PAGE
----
While this behaviour isn’t terribly concerning in terms of the dog becoming ‘aggressive’ as an adult, it’s irritating and possibly dangerous (in tripping someone up), plus might indicate puppy needs help with managing internal conflict and arousal.

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Your Toolbox

No one tool alone is going to resolve this, or any other unwanted behaviour, but, rather, a variety of tools that are best applied in different contexts.

  • STOP making it fun!
    When you move, squeal and pull your foot back, this is likely to add to the fun puppy is having…you are basically acting like a dog toy…
    Puppy is getting lots of jollies out of this – getting to bite, chew and rag your feet, shoes, slippers or trousers gives puppy an outlet for their excitement, providing relief from stress (feeling wound up) and soon this game becomes the source of fun in and of itself.
    When puppy approaches, stop moving. Be boring.
    While this might be most effective for puppies whose behaviour isn’t really well established, it also stops a seasoned-foot-biter getting any further pay off.

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  • Redirect their focus.
    You’ve stopped moving. The little monkey is swinging out of your trouser leg or dressing gown strap. Now what?
    Puppies are pretty easy to distract so make a fuss about something else.
    Pretend to be embroiled in a very interesting imaginary task, complete with lots of ooohs and aaaahs, rustling of packaging, moving of items, tapping of surfaces.
    Very often puppy will be enticed and wonder what you are up to.
    Now you will be able to redirect puppy to a different activity by, for example, tossing some kibble onto the floor for searching, toss a treat or chew into another room, throw or wiggle their toy. Once they have moved away and forgotten about foot chasing, you can engage them in another activity that will keep them busy a little longer while also helping them calm such as a stuffed toy, a sniffing game or chewing.

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  •  Provide them with an alternative outlet.
    All behaviour serves a purpose, meaning the dog is doing behaviour to get something they need. A puppy biting, chewing and ragging on something, especially in a greeting or exciting situation, is seeking an outlet for their excitement.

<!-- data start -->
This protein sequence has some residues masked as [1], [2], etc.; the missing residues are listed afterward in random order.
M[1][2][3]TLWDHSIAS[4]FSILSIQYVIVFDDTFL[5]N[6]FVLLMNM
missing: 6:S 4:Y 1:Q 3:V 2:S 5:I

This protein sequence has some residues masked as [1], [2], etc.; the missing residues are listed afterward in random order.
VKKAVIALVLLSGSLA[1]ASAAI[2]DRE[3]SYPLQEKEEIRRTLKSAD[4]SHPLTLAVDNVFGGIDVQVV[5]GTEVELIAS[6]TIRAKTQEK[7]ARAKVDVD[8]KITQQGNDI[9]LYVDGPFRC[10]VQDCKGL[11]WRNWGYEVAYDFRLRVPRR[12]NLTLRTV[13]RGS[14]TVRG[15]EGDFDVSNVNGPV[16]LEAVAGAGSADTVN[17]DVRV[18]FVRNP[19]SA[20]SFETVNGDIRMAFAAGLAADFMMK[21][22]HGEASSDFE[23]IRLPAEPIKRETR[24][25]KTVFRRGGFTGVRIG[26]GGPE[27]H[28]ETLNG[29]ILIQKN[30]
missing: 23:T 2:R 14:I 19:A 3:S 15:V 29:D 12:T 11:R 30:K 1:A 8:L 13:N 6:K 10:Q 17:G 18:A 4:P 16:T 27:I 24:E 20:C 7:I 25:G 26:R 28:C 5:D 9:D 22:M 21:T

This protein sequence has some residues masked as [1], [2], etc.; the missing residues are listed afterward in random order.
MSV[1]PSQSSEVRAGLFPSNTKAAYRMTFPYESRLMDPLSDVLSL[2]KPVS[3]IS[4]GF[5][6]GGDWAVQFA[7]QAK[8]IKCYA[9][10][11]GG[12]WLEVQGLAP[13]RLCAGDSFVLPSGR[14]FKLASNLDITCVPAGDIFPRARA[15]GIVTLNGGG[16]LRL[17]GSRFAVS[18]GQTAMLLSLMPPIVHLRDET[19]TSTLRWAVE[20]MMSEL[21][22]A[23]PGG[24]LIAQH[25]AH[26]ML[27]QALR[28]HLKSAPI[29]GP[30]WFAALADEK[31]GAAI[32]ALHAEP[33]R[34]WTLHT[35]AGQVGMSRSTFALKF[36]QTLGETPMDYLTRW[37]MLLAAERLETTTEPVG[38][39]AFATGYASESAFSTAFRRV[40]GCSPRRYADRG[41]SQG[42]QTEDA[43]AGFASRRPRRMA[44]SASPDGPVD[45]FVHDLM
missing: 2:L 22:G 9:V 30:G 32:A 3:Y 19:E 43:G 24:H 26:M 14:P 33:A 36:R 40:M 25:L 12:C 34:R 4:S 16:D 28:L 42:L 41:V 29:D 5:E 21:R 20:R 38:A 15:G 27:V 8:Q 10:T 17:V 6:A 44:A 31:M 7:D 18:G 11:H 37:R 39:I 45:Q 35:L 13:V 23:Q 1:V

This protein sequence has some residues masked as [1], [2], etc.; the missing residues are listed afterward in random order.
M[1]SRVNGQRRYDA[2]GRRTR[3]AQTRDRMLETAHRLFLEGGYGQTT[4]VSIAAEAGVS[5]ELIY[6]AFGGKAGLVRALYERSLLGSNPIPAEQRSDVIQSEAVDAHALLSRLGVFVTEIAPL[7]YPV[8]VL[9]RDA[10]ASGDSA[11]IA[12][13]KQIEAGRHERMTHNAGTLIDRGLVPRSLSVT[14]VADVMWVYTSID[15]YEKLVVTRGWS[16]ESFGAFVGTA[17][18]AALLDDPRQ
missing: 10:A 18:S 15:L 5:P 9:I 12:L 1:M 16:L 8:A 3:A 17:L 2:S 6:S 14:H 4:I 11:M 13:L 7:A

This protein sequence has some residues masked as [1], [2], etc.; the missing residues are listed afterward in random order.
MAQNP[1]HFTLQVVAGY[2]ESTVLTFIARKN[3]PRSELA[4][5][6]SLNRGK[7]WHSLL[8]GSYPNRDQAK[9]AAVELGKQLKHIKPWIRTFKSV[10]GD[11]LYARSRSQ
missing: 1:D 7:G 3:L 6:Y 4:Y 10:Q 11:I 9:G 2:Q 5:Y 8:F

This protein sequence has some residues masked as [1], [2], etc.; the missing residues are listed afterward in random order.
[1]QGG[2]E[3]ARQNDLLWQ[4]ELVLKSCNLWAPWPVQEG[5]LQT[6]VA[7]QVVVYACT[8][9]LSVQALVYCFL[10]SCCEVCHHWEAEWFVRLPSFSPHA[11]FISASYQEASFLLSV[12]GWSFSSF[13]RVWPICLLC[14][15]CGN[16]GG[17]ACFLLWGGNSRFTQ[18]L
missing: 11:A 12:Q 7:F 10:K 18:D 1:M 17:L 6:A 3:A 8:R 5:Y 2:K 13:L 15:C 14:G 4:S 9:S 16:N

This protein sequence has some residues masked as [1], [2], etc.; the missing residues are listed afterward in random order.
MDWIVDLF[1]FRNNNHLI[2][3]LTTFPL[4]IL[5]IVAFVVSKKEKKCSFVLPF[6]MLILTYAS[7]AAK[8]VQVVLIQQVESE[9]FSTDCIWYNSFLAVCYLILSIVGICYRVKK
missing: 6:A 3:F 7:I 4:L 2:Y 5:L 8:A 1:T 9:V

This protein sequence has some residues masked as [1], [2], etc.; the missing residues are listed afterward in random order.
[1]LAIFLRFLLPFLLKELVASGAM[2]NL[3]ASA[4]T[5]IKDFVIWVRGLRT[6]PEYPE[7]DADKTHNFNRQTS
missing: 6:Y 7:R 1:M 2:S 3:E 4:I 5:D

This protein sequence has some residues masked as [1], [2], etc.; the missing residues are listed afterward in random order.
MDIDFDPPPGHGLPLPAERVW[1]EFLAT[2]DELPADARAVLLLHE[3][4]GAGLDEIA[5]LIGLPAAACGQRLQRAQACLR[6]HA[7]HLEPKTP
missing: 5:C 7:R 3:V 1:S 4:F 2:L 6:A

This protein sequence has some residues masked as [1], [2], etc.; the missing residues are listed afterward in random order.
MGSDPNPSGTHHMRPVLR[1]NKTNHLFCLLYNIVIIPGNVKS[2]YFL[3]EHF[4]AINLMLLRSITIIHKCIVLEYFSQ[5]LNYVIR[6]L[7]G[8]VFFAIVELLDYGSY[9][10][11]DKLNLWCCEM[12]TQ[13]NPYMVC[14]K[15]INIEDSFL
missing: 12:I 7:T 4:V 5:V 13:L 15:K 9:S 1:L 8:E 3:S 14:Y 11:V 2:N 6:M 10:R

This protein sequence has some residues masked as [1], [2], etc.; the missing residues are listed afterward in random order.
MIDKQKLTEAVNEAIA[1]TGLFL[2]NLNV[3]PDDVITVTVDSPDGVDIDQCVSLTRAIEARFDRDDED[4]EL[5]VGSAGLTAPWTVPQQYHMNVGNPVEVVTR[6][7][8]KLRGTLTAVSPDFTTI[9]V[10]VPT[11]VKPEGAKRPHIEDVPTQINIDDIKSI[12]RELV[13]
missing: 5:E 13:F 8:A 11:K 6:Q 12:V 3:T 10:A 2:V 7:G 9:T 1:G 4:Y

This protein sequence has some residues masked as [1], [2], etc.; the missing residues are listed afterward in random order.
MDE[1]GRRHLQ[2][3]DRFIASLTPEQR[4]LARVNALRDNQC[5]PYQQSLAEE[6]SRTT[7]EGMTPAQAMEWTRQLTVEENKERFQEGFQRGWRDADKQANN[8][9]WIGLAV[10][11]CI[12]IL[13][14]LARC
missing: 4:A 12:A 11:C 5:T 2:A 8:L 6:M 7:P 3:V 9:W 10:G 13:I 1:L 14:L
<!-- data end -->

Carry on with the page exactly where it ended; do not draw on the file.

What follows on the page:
They might not be quite sure how to cope with a greeting or the associated excitement so may be experience some internal conflict, not sure how to proceed.
    Have a long toy, ready to wriggly on the floor, as soon as you come in the door so that puppy has something to rag on and tug. (Clip below)

Spend lots of time playing with puppies in short two minute sessions, practicing tug & thank you. A typical tug session should look like this (clip link):

This not only encourages play between human and puppy, but you are also teaching puppy to respond even when excited and helping puppy learn to regulate their own excitement, before things become too crazy and bitey.

  • Change puppy’s expectations
    Instead of expecting a big greeting and lots of foot chasing, help puppy’s expectations change to some other activity.
    Practice coming in and out of confinement, in through a door or baby gate for example, presenting a different activity straight away. Puppy doesn’t even get to think about foot chasing. Toss food to move puppy away as soon as you enter and keep them sniffing and moving away as you move about. (Clip below)

  • Play FOLLOW ME! games, a lot
    Follow Me! teaches puppy to walk close to you for food rewards. It’s a simple game that must be practiced often, even outside foot-chasing contexts. Puppy learns that there are other ways to get and keep your attention.
    It’s simple. Stroll about and each time puppy catches up with you or walks beside you, stop and feed a small food reward. Puppy can earn an entire meal during practice for this one.
    Puppy learns that you moving about doesn’t need to involve chasing or biting your feet and by rewarding very regularly initially, puppy is prevented from even thinking about it. (Clip below)

This simple and fun exercise quickly establishes a really nice walking position for awesome loose leash walking and builds an excellent level of engagement. Lots of benefits to this one!

In this clip we practice Follow-Me! with Klaus. He happens to offer a sit behaviour that is rewarded and from then on, he offers an auto-sit each time the human stops moving. While this isn’t required, it’s a nice side-effect of puppy learning to human train. From Klaus’ point of view, he’s learning to get the human to produce food rewards – he just sits (and looks cute) – irresistible! (Clip below)